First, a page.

This isn’t the first and only time that contemporary art is inspired by Florentine greats. Victor Coonin amply demonstrates the impact that Michelangelo’s David has had on many contemporary artists in his book From Marble to Flesh. But Viola wasn’t looking at the most iconic works of this period. For him, it’s Mannerism more than High Renaissance. He was particularly inspired by Pontormo – not by the Carmignano Visitation that he didn’t “meet” until later in life, but by the Deposition in the Capponi Chapel in Florence’s Church of Santa Trinità. “I was struck by the colors… I wondered what the painter had smoked to come up with that pink, those incredible blues. It looks like he worked under the effect of LSD,” observed Viola in 2014 about his 1970s experience (Catalogue, Italian edition, my transl., p. 22).
In The Greeting of 1995, Viola recreates the composition of the Visitation in a scene that barely differs from the historic one (with one less character). A 45-second encounter between two pregnant women is shown in extreme slow motion over 10 minutes, on a vertical screen that mimics the Pontormo. The colours are vivid in a way that only modern high definition video or brilliant oil painting can render. While we may spend just a few seconds looking at a painting in a museum, Viola forces us to watch his piece for at least a few minutes to see the action carried out, an action that is encapsulated, frozen, in the earlier work. This is the time we need to let our eyes wander around the composition, to reflect upon meaning and the visual.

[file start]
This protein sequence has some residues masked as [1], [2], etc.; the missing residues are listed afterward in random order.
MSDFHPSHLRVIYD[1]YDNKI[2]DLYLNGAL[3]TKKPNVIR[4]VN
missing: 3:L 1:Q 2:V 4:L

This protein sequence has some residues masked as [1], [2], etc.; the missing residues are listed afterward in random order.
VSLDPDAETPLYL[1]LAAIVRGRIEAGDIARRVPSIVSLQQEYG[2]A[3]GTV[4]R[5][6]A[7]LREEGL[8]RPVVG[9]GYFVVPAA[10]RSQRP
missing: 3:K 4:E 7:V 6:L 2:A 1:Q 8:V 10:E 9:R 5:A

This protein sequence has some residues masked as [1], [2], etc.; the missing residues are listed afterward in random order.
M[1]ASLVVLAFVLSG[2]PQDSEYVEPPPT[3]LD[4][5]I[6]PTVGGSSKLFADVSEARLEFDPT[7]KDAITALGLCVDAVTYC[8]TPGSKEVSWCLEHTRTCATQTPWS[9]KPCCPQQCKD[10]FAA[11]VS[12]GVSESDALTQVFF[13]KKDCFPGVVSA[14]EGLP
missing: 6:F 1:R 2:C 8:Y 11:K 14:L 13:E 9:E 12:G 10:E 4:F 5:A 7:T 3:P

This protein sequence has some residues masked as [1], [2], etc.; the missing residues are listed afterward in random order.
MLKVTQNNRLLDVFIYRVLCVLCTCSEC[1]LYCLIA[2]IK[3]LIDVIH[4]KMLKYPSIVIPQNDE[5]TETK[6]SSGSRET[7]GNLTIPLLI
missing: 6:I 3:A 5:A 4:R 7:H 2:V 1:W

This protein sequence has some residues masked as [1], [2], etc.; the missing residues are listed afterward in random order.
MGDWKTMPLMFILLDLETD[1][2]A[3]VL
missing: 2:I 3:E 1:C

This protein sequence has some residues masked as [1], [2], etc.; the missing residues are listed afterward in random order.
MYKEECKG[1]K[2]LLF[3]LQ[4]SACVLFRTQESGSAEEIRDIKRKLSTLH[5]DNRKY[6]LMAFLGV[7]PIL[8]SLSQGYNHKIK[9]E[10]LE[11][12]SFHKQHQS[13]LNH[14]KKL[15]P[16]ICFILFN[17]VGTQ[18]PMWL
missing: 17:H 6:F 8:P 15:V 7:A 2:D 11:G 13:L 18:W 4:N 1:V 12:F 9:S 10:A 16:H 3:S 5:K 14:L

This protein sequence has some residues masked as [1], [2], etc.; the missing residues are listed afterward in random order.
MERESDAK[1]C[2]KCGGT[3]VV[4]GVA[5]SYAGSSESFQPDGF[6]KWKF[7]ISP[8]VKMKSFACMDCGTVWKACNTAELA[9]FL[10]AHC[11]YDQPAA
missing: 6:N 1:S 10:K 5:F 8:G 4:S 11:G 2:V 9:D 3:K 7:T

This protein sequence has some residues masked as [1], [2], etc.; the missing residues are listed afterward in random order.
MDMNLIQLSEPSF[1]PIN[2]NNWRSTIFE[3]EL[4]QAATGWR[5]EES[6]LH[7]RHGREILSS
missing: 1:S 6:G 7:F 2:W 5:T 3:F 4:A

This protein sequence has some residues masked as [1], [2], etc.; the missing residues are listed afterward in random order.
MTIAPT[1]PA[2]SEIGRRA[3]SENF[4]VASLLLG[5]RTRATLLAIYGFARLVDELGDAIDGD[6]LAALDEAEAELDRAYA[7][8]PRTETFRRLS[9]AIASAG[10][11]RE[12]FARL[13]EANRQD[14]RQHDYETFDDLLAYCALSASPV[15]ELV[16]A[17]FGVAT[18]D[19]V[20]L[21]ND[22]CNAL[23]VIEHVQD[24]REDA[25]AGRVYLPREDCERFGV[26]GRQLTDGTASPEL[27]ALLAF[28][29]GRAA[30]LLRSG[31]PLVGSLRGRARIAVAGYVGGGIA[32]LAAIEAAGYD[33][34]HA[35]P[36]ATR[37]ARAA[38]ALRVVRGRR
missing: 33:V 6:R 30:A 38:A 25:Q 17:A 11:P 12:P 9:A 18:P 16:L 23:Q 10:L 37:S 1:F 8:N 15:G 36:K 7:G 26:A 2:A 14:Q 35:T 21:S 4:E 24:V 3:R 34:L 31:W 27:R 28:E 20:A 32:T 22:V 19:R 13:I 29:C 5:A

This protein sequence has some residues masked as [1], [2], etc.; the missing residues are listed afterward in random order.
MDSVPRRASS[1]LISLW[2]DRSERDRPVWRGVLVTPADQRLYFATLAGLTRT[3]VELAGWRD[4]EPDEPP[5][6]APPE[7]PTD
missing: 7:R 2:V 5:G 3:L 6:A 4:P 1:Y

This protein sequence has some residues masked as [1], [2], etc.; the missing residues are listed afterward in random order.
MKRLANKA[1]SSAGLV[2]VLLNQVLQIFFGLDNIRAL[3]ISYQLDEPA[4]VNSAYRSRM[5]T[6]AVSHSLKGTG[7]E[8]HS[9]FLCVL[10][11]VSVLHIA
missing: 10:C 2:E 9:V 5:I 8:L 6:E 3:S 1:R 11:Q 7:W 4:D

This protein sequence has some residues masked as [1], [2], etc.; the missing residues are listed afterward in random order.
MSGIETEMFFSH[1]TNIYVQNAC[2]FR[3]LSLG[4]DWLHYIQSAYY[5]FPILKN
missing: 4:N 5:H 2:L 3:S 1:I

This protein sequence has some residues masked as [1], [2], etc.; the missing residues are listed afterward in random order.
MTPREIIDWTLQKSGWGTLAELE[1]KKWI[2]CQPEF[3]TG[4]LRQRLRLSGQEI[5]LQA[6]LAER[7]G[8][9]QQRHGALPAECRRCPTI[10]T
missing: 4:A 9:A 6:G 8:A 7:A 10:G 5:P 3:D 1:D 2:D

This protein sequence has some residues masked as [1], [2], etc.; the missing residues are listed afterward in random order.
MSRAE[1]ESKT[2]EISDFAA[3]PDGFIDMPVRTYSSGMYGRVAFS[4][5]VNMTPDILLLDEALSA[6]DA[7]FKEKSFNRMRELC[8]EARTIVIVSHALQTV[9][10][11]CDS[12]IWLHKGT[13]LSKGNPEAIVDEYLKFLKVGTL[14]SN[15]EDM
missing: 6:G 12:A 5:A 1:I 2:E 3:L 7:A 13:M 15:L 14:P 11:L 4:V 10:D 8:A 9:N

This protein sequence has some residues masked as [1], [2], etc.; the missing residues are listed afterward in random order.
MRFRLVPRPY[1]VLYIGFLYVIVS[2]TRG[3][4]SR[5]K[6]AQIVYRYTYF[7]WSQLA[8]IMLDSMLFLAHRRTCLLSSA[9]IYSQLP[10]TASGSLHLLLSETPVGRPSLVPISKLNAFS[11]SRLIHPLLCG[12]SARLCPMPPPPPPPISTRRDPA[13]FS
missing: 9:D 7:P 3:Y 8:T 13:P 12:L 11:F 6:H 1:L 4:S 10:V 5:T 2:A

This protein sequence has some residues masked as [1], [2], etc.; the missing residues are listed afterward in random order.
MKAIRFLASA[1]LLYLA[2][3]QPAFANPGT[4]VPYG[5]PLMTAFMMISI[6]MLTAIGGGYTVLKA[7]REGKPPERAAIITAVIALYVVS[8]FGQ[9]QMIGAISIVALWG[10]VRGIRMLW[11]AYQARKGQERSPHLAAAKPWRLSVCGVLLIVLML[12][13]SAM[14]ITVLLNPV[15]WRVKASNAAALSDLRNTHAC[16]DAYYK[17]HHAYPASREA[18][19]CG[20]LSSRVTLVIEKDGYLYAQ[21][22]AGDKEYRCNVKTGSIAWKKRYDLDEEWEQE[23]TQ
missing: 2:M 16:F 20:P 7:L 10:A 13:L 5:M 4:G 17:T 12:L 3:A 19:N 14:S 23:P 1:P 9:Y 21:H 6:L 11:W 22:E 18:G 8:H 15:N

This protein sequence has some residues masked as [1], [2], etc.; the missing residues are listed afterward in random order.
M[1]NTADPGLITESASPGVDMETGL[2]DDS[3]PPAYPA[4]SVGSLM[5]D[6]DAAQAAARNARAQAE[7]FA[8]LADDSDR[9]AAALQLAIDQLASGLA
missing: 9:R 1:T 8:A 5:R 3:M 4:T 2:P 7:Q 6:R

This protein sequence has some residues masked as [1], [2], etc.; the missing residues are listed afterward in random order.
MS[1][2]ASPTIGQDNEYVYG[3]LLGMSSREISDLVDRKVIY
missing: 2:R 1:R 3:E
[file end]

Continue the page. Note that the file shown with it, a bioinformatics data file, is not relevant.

The immersive power of frescoes and the multi-panel narrative they incorporate also inspired Viola, who observes the cinematographic style of Giotto (something one of my favourite professors at Syracuse, Rab Hatfield, always talked about). “The fresco cycles read like a sort of large-scale storyboard,” declares Viola (Catalogue, Italian edition, my transl., p.142). Catherine’s Room is a colour video polyptych from 2001, shown in the exhibition near a predella-like panel by Andrea di Bartolo from the 1390s. Viola admits that he spent a month in Siena and didn’t much like or understand that city’s art at the time, but that something attracted him to it (p. 142).
The five scenes of Catherine’s Room take place in a cut-away room like the delicious houses in which Taddeo Gaddi liked to tell his stories. A woman slowly and deliberately moves through this space. Like 14th and 15th century narrative, very few objects are present, but they instantly tell a story, and that story is helped along by what we see outside a window. We immediately read four seasons out the window, and we see that the woman is in four stages of life. Used to seeing repetitions of four in art, my heart stopped in grief as I read the fifth. Outside the window, it is black. The woman is making up a bed, placing numerous pillows there. Placing a blue… shroud on it. Like a medieval narrative, the work asks us to read symbols and gestures and to meditate not only on the subject pictured but on the larger questions of life and death.